We can divide it here, which creates two food options, tuna salad and chicken.

you can have tuna || salad || or chicken

Or we can divide it here which creates three food options, tuna, salad, and chicken.

The question is, how do we indicate these divisions when we’re speaking?

Pausing is one way, but there is a far more important way: using nuclear stress. This is a strongly stressed word in each thought group that breaks that robotic up and down pattern and focuses attention.

In English, the general rule is that we put the stress on the final lexical word of the thought group. So in the example:

you can have tuna salad || or chicken

We would stress the words salad and chicken. But in this example:

you can have tuna || salad || or chicken

We would stress tuna, salad, and chicken.

Now, in any sentence, all nuclear stress positions are possible, but each one has a different meaning. And that’s why nuclear stress is so important.

Now, depending on your native language, the rhythm of English might be completely alien to you, but you should practice it, not to sound like a native speaker, but because it’s an important part of the way that English packages information to make it easier for others to process.

4. Focus on consonants

The Arabic language is written using something called an abjad. In an abjad you only write the consonants, and not the vowels. The vowels are flexible, and they depend on the person reading.

The thing is, you could also do this with English.

Children instinctively know how unimportant vowels are in English. Look at how this 5-year-old from California wrote the names of some common shapes in English. 


Two of the shapes (square) and (star) are written with no vowels at all, and two other shapes (circle) and (diamond) with only one vowel.

The good news is this shows where you should focus your energy: on consonants. For example, let’s look at a specific consonant sound in English: the T.

Now, depending on your native languages, this sound might be easy for you, or it might be really difficult. This sound requires a lot of physical effort to produce. First we need to make sure that we have enough air in our lungs, and then we need to raise up our tongue to touch the front part of the roof of our mouth, to block the air, then we need to create some pressure, and then release our tongue and explode with air.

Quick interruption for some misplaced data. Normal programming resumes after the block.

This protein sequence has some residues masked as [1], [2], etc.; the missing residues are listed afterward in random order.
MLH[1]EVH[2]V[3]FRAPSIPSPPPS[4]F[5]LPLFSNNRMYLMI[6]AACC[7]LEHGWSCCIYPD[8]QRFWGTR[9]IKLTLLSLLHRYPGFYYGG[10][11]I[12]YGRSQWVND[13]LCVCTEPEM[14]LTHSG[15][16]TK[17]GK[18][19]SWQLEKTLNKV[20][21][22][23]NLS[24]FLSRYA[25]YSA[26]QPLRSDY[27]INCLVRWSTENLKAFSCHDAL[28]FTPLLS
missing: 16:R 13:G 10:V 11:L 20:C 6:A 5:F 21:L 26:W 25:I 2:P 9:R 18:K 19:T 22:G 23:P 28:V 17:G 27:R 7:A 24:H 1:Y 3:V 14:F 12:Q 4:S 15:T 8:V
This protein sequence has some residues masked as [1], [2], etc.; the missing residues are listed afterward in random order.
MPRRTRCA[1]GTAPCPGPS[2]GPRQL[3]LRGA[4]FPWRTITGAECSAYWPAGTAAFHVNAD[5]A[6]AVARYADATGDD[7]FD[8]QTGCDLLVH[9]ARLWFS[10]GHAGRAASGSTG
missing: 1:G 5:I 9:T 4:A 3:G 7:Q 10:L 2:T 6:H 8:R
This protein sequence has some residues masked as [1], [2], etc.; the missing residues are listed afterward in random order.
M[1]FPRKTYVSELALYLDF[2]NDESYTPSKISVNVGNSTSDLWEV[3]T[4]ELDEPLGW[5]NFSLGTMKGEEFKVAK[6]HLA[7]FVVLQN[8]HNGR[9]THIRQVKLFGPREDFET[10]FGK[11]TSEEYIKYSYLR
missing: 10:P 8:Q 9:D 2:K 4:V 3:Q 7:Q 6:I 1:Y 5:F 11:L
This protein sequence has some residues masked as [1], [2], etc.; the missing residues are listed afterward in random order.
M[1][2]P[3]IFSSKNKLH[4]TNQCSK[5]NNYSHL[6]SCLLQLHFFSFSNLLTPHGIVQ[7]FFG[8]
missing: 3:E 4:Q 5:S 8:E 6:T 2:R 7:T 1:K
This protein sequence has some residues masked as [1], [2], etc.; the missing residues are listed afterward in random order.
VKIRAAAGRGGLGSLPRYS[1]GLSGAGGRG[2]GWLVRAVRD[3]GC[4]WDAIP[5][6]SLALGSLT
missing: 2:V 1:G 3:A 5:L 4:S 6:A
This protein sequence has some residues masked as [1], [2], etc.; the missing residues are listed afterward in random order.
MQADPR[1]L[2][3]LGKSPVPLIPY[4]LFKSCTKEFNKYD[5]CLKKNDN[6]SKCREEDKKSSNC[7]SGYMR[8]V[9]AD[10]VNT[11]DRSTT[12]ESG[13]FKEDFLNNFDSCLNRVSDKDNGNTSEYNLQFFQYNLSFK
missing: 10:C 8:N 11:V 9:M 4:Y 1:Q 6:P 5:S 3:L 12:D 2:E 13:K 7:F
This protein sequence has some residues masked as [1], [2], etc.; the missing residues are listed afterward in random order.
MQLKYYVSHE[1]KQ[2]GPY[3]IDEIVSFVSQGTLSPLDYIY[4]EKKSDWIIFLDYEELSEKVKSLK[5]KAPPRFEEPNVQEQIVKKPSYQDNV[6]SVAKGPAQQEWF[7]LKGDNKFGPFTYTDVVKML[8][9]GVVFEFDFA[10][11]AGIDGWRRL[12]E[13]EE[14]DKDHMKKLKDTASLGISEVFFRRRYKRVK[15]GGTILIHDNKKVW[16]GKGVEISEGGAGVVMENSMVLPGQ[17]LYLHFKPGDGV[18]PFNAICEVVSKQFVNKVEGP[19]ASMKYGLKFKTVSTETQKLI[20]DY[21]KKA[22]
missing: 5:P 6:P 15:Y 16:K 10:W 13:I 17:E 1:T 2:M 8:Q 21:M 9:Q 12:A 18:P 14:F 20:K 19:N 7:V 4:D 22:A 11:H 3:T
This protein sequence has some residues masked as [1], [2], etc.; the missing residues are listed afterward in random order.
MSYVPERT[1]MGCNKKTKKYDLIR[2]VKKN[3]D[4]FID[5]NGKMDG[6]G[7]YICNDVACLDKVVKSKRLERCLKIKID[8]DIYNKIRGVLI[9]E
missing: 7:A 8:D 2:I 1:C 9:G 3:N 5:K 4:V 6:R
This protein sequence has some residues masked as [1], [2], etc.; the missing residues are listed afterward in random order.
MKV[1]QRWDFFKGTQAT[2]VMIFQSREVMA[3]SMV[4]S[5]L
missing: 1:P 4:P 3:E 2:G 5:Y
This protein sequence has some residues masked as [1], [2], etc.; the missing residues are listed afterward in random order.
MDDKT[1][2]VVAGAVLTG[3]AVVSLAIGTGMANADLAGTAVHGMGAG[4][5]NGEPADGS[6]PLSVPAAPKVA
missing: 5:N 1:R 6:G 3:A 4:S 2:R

With all this effort, it’s not surprising that this sound is often deleted or substituted by many people, especially native speakers. But that’s a major problem, because English has a very simple grammar system for tense and aspect. For almost all verbs, to indicate the past simple, we add -ed to the verb, which is often pronounced as that T sound.

In other words, that single sound is the only thing that tells me if you are talking about something in the past, so you better make sure that it’s really clear.

And that brings us to the final tip:

5. Consider others

Now, at first, this might not seem like it has anything to do with pronunciation at all, but it is often the key to successful communication.

When people are learning a language it’s totally natural to want to pronounce the language like a native speaker. After all, they have had a lifetime of practice.

But this comes with a huge negative. Native speakers often only communicate with other native speakers, who have also had a lifetime of practice. They are all experts in the language. And as experts, they have the privilege of being able to take shortcuts with English that you do not have.

Today, English is a true global language, and you will probably never use your English with other native speakers, but with other learners, just like you.

So, trying to copy the things that expert native speakers do with their pronunciation, like eliminating that T sound, will not make you a better communicator. In fact, it will do the opposite.

When you enter into any type of communication you are making a social contract, and part of that contract is to take 50% of the responsibility for the success of that communication. Your job is to help the other person as much as possible to understand the meaning of your communication.

It might seem cool or authentic to use the same shortcuts that native speakers use, but there’s nothing cool or authentic about making communication difficult for other people.

When you consider others, and take the time and effort to follow the fundamentals of the English sound system, then you respect the fundamental goal of language, which is to share.